I started all of this on one cup, by the way, before I applied it to the rest of the costume, since this was a prototype. If I made this costume again, I might cover everything in fabric first, attach the framing trim everywhere, then add all of the embellishments, but when you're unsure of how something will come to fruition, it makes sense to try something on one section first (or use a Beading Doodle Pad). Once it worked for one cup, I carefully did the other cup, making it as symmetrical as possible.
An interesting thing about the side straps of this bra - I left an open triangle between the outer side of each cup and the two straps that attached to it on the side. The straps were all beaded with the plastic trim edged in beading. Inside the triangles I added another spiral, which was cut out of thick interfacing separatedly, covered in satin and beaded, and then attached with hand stitches to the edges of the triangle where they touched. Within these triangles, the filigree is actually real filigree - meaning that holes around the spiral really are there and aren't just illusions of peach colored satin. I think that's pretty cool.
The center diamond shaped emblem was made in a similar way - cut out of interfacing, covered and beaded, and then attached by hand stitches to the center connector strap that reinforced the original clasp between the cups. I made two more identical ones that I later attached to straps to make my arm accessories. The arm straps were made out of grossgrain ribbon (but no interfacing) covered in satin and beaded, and were lined with elastic with a zig-zag stitch casing.
I followed my own method for making a belt base, covered it in the peach satin, and decorated it in the same method as I had the bra cups. As is usually the case for my bedlahs, I started with the bra, made the front of the belt and then made the back of the belt.
Here I had a bit of a delema - the question was do I continue to use the peach satin or should I have actually made the belt filigreed so that the color of my skirt underneath would show through. That could have been pretty neat, and then there would be no question on people's minds about if they actually were seeing skin on my caboose. But after asking the opinions of my friends, I felt that it was sufficiently embelished in the necessary places that what illusions of skin there were would not be inappropriate.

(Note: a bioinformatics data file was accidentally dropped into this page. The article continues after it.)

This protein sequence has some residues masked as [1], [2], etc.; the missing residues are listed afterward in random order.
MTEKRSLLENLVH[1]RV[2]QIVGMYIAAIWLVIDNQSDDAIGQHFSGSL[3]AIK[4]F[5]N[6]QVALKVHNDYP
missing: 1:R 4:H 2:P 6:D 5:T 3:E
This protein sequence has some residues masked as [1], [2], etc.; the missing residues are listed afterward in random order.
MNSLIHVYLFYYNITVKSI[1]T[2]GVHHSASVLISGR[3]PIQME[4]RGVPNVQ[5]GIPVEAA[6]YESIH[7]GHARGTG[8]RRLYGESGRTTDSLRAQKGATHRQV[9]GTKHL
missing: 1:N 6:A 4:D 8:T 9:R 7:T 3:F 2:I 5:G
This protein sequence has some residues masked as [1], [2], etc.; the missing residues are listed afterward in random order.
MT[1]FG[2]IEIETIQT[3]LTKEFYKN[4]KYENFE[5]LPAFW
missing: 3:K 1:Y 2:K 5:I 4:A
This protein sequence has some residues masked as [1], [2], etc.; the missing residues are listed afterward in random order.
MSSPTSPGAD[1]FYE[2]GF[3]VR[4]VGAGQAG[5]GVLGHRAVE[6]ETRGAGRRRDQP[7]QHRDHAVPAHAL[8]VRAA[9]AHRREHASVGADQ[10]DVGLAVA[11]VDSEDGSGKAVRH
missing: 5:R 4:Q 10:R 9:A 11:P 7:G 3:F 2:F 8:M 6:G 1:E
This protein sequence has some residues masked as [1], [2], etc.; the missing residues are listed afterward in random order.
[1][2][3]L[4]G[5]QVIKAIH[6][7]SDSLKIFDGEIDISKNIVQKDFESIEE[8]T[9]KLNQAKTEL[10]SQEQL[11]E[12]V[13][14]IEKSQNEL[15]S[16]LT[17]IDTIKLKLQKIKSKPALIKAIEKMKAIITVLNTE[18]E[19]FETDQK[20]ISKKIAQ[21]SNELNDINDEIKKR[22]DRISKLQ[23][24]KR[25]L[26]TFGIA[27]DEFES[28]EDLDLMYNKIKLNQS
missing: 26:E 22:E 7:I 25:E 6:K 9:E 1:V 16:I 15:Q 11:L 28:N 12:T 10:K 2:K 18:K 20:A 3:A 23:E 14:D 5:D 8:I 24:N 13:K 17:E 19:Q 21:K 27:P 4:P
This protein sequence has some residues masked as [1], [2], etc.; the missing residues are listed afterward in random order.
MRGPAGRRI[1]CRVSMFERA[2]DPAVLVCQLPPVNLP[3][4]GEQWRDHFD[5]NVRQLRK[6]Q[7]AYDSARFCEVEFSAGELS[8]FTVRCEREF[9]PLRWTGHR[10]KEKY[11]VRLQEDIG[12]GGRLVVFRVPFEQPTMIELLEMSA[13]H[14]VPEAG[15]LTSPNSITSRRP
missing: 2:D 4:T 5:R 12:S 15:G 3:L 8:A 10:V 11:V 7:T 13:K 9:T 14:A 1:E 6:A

And then... the fringe. The fringe took almost as long as all of the rest of the beading. That's because you take all that time to fill a strand with beads, but you've only moved a sixteenth of an inch along the edge of your costume. But it looks so damn pretty. I really advocate using hex cut seed beads for fringe. Here's my How to Make Fringe Tutorial video on YouTube, showing the very gold costume we're talking about.
There are also long beaded swags on the bra that attach towards the center of the cups, drape on the sides of my torso, and attach to the center back on the straps. These are mostly hex cut seed beads, but also have larger round plastic beads. Each strand has a different repeating pattern, measured by length between beads in inches - not the number of beads (I'm not that crazy). The strands on the right side match the strands on the left side (I am that crazy).
And of course, last of all, I lined everything in more of the peach satin. If my decorative fabric had been expensive, scratchy, textured, or uncomfortable against the skin, I definitely wouldn't have used it for a lining, but it just so happened that it was a dollar a yard and very comfortable. I attached my hook and eyes, and I had me a gorgeous gold filigree bedlah!
Cost in materials was maybe around $340? Here's my best guess on how the costs broke down (I wish I had kept better records). The materials were interfacing ($5), bra base ($10), grosgrain ribbon ($3), satin ($3), lots of Button and Craft Thread ($25), machine sewing thread ($5), 1000 grams of gold hex cut seed beads ($40), 60 28mm AB Crystals ($180), 3 yards of plastic gold trim ($3), 2 yards of diamond trim ($40), an uncountable number of small gold sequin packets ($20), and pack of assorted round gold plastic beads ($3). The labor was about two months of Murder She Wrote on Netflix time - how that compares to hours, I'm not really sure. Also, Angela Lansbury rocks.
Here's a video with the costume in action. I'm wearing an L Rose Designs reversible double layer circle skirt in red and gold chiffon, and matching arm drapes. The veil was custome dyed to match by the very talented artisan Silkdancer. There's another video on my YouTube Channel where I'm wearing the gold bedlah with a Geisha Moth gold velvet trumpet skirt and fingerless long gloves - at the same event. Many people didn't realize it was the same costume with a different skirts and accessories.